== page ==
I have been in teaching for many years; nearly thirty years at Sir Christopher Hatton Academy. I had a good grounding in my first school in Northampton within the PE department. My main learning curve at the beginning of my career was demonstrating confidence in my own ability to understand, respond and support pupils. Some had very difficult backgrounds, but they all know right from wrong. Expectations for behaviour should always be high.
Clarity and Consistency
In my experience pupils like clear boundaries of what you expect from them; clarity and consistency is my mantra at all times. When mentoring new teachers, in the early days where pupils are being difficult, I would always say that it is never a discussion in the first instance. Remember that you are or should be in control of the situation. There could be the chance for them to share their views if necessary but they must wait to be asked. A firmness in voice is also important. You do not need to raise your voice, but instead to demonstrate that you are in charge and control. For example, it’s clear what you expect as a ‘done deal’, so even through might not agree with you, you are able to command respect from your voice and demeanour.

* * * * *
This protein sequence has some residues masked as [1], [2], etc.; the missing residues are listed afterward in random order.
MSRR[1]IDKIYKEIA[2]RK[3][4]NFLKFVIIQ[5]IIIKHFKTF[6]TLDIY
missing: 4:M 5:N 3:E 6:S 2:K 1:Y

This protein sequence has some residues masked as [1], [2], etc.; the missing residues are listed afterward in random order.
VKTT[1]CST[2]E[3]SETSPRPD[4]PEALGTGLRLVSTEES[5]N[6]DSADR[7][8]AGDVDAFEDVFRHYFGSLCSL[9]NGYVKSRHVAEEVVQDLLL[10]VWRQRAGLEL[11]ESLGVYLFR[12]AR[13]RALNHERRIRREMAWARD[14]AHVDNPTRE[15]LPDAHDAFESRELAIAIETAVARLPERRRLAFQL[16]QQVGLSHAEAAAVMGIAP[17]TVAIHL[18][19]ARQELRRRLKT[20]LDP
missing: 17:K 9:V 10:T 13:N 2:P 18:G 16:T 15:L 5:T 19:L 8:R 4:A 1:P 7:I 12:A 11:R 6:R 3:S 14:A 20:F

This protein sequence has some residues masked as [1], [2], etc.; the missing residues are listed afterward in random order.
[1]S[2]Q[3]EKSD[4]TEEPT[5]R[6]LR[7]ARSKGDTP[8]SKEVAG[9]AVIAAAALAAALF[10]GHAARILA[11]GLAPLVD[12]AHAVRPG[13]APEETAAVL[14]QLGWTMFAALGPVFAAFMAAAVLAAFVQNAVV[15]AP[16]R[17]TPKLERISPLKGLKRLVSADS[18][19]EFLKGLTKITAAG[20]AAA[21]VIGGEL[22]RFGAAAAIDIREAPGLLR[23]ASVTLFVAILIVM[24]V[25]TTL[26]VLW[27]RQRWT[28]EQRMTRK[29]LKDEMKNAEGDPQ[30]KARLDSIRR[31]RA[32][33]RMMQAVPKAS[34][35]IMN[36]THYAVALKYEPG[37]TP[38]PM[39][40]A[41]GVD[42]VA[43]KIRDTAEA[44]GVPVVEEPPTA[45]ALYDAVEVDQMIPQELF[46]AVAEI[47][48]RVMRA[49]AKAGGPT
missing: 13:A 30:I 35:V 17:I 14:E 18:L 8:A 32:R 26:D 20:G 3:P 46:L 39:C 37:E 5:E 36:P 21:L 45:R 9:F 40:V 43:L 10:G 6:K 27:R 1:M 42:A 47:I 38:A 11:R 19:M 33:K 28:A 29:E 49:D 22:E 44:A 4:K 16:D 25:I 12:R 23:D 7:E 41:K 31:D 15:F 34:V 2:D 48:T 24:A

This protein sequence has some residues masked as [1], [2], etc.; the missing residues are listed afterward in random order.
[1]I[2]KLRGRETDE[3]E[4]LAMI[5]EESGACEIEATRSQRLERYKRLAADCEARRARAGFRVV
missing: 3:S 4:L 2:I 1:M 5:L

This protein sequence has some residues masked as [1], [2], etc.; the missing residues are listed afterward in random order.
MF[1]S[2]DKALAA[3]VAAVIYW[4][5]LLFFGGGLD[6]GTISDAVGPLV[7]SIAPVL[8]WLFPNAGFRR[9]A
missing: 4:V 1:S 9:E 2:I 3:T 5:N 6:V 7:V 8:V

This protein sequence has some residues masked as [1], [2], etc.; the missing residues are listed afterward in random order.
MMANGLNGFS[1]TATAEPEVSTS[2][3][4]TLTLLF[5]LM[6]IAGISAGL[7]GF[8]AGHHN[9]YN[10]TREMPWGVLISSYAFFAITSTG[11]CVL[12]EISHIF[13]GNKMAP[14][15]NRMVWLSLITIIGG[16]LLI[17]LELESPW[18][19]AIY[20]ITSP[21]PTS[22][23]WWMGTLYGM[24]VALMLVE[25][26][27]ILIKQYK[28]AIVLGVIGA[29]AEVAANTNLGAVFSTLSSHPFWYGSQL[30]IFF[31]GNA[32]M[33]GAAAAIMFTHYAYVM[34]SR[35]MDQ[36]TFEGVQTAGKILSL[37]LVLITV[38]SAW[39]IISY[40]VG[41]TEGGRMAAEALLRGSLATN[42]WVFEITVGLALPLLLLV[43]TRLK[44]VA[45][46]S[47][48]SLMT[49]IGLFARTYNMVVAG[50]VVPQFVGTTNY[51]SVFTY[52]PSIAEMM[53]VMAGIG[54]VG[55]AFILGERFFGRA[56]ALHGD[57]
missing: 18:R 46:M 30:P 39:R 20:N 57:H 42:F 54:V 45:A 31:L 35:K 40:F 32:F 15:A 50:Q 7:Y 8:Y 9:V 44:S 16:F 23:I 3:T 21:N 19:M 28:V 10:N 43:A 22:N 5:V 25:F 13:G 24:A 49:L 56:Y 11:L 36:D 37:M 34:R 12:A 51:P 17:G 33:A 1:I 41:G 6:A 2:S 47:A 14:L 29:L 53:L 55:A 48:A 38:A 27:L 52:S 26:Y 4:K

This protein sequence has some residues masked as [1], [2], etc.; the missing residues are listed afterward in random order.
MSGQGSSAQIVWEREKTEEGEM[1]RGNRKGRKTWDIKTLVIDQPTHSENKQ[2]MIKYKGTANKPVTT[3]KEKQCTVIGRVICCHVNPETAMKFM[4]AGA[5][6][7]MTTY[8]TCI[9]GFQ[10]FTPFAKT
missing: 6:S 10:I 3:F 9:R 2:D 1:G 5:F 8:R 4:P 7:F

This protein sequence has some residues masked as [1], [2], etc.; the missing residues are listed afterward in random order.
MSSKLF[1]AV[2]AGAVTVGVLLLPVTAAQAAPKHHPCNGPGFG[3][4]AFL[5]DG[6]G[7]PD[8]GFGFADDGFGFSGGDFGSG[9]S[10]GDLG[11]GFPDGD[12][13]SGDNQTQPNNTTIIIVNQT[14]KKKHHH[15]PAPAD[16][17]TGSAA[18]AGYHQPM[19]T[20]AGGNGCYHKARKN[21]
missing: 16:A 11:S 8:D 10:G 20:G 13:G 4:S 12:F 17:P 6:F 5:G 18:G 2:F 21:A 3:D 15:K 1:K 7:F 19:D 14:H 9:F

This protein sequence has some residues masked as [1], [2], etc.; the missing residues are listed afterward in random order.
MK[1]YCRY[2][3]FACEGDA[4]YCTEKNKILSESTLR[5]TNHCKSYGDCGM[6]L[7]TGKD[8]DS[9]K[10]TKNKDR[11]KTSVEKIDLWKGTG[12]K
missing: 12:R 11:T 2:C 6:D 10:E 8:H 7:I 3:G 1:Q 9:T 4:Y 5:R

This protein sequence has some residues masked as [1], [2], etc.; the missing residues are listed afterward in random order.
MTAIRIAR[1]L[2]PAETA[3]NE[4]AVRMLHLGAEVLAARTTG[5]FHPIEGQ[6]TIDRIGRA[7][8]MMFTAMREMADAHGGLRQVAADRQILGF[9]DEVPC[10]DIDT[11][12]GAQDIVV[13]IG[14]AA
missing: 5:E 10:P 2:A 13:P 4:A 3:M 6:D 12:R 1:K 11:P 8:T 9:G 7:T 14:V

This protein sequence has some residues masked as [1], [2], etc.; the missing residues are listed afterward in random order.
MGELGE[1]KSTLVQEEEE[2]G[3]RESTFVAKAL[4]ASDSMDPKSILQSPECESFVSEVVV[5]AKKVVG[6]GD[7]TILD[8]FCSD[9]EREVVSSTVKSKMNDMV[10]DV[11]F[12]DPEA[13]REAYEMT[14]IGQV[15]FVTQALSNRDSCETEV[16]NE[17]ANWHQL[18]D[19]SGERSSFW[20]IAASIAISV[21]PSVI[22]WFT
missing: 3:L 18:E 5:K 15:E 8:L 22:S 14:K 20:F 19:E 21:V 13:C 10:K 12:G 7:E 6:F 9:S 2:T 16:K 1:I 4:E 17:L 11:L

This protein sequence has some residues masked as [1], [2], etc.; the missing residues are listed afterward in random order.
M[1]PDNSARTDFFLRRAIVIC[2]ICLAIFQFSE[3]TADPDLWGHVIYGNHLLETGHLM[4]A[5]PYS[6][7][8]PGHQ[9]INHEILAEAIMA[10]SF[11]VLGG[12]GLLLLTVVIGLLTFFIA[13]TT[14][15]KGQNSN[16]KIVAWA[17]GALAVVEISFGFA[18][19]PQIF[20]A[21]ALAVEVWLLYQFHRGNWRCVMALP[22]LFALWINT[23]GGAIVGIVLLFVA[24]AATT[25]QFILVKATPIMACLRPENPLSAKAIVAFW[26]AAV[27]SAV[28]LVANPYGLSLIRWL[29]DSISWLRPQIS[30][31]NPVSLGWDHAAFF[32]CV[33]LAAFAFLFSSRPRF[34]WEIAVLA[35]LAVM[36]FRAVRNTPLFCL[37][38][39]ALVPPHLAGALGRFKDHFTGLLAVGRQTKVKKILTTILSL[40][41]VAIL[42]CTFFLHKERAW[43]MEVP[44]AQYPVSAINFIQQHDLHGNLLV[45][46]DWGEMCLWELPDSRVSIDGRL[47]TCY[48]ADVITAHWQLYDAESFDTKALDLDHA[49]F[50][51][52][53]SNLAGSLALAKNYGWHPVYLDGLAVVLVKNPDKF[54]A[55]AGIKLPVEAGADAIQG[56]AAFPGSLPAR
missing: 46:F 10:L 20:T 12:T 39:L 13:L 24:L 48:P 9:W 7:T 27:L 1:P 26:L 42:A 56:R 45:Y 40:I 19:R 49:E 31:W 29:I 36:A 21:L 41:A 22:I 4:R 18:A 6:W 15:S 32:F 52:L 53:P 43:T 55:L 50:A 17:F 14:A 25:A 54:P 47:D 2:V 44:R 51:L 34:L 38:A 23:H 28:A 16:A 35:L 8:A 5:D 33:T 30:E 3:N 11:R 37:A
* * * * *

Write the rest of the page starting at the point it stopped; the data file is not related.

‘Firm but fair’
You cannot be a ‘friend’ and you need to remember the distinction between adults and children, especially with VI form students. Stick to your expectations in class, but also do not be afraid to ask for help if you are unsure what to do in a situation. It is not a failure if something doesn’t go quite right, doing something about it will help. Observing other teachers always helps you find tips that you can adapt to your own personal teaching style.